“I need to look professional at my job, so brands like Tory Burch and Kate Spade are a good investment, even though they’re not really my personal style. For weekends, I don’t want to overspend on clothes that I’ll be sick of in six months.”
She paused and then admitted: “I also don’t want to be seen too many times in the same outfit on Instagram.”
Melissa falls into the category the study calls “It Girls,” fashion-conscious millennial women with stronger ties to brick-and-mortar retail than the average millennial. Even though she’s also shifting her purchases online, Melissa spends proportionally more in physical stores than her less fashion-conscious counterparts. She also places more emphasis on in-store experience details like service, curation and in-store events. For fashion inspiration, she turns to her social media network of friends and bloggers. She sends dressing room photos to friends and family via snapchat to elicit feedback before making a crucial apparel purchase.
When she feels an outfit has overstayed its welcome in her closet, she posts in for sale on Ebay or Poshmark.
“It Girls” tend to be more affluent, but are also the most value-conscious group among millennials, more often looking to limit spending or seeking deals like cash back and coupons. Like Melissa, this consumer is driving the growth in pre-owned marketplaces like Mercari, direct-from-factory buying such as Wish, and the use of shopping apps to do more research ahead of purchase.
The favorite “It Girl” brands based on brand affinity and favorability ratings are Victoria’s Secret, followed by Nike, Coach, Kate Spade, Michael Kors and Lululemon.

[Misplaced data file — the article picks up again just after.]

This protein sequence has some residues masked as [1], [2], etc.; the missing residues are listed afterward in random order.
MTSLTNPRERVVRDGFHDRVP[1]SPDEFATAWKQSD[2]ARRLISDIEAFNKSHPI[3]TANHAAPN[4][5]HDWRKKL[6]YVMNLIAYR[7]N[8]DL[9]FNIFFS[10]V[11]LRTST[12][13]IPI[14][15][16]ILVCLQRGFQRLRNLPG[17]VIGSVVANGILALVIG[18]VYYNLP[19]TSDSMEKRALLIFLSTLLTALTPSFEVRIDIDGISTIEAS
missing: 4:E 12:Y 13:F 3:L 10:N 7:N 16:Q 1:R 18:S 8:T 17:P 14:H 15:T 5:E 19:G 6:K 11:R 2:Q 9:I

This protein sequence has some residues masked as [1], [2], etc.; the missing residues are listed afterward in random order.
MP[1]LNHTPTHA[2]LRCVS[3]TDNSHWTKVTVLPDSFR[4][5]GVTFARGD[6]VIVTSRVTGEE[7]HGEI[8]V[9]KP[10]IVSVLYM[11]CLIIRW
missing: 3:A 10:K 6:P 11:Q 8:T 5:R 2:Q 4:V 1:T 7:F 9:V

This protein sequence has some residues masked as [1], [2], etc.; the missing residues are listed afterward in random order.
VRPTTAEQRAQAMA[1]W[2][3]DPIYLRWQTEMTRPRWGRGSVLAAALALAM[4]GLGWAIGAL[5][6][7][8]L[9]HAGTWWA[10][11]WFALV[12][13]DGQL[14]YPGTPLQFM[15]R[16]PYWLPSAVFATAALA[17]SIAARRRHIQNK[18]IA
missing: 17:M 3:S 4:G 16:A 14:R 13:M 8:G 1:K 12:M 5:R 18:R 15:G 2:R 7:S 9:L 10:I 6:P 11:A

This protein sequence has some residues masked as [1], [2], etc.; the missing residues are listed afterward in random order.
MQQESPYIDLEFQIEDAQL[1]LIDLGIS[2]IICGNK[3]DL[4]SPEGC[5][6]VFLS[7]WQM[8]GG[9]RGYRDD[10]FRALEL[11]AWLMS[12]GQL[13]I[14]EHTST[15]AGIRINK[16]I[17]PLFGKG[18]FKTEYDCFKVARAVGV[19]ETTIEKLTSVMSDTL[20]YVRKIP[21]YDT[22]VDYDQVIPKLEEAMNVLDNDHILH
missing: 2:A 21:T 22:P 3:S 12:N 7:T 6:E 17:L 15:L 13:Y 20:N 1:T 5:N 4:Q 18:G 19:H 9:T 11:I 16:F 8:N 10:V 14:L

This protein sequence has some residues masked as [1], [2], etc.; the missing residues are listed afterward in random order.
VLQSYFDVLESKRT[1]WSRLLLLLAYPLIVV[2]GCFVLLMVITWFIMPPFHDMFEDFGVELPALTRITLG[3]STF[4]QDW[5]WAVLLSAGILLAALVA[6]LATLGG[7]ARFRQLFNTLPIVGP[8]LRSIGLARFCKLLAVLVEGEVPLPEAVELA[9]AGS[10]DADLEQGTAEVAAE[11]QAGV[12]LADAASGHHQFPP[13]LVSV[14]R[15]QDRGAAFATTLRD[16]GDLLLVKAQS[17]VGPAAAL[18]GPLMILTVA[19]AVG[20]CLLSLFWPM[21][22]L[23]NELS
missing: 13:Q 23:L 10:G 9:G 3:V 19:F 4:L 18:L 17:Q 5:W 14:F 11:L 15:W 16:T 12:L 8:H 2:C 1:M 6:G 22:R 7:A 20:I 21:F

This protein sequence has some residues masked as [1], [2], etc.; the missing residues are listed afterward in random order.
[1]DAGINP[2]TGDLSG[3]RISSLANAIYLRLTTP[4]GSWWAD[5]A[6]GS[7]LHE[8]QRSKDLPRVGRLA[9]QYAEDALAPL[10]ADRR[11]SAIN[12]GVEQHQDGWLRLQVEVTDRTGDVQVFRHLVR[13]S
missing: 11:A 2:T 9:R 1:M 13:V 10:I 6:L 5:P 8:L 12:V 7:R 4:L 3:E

If “It Girls” are the leading indicators to more broad-based millennial female behavior, we can expect these brands, marketplaces and platforms to have plenty of room for future growth.
Importance of Physical Stores
Though physical retail has been challenged by the rise of online shopping, a decline in foot traffic, and closing of stores, the study found that the more invested in fashion a millennial consumer is, the more likely it is that he or she will shop in a physical store. Style-conscious consumers like Jake Thomas find that hands-on product engagement is the best way to ensure a flattering fit. Melissa likes the personal service afforded by a brick-and-mortar store. These consumers value brands, curation and promotions, and prefer deal over convenience. But that physical store must offer a superior shopping experience.
The favorite millennial clothing retailers identified by the study include Forever 21, Nordstrom, H&M, Macy’s, Kohl’s, Walmart and J.Crew. Increasingly, consumers also like to shop from the brands themselves, with Nike a particularly dominant retailer.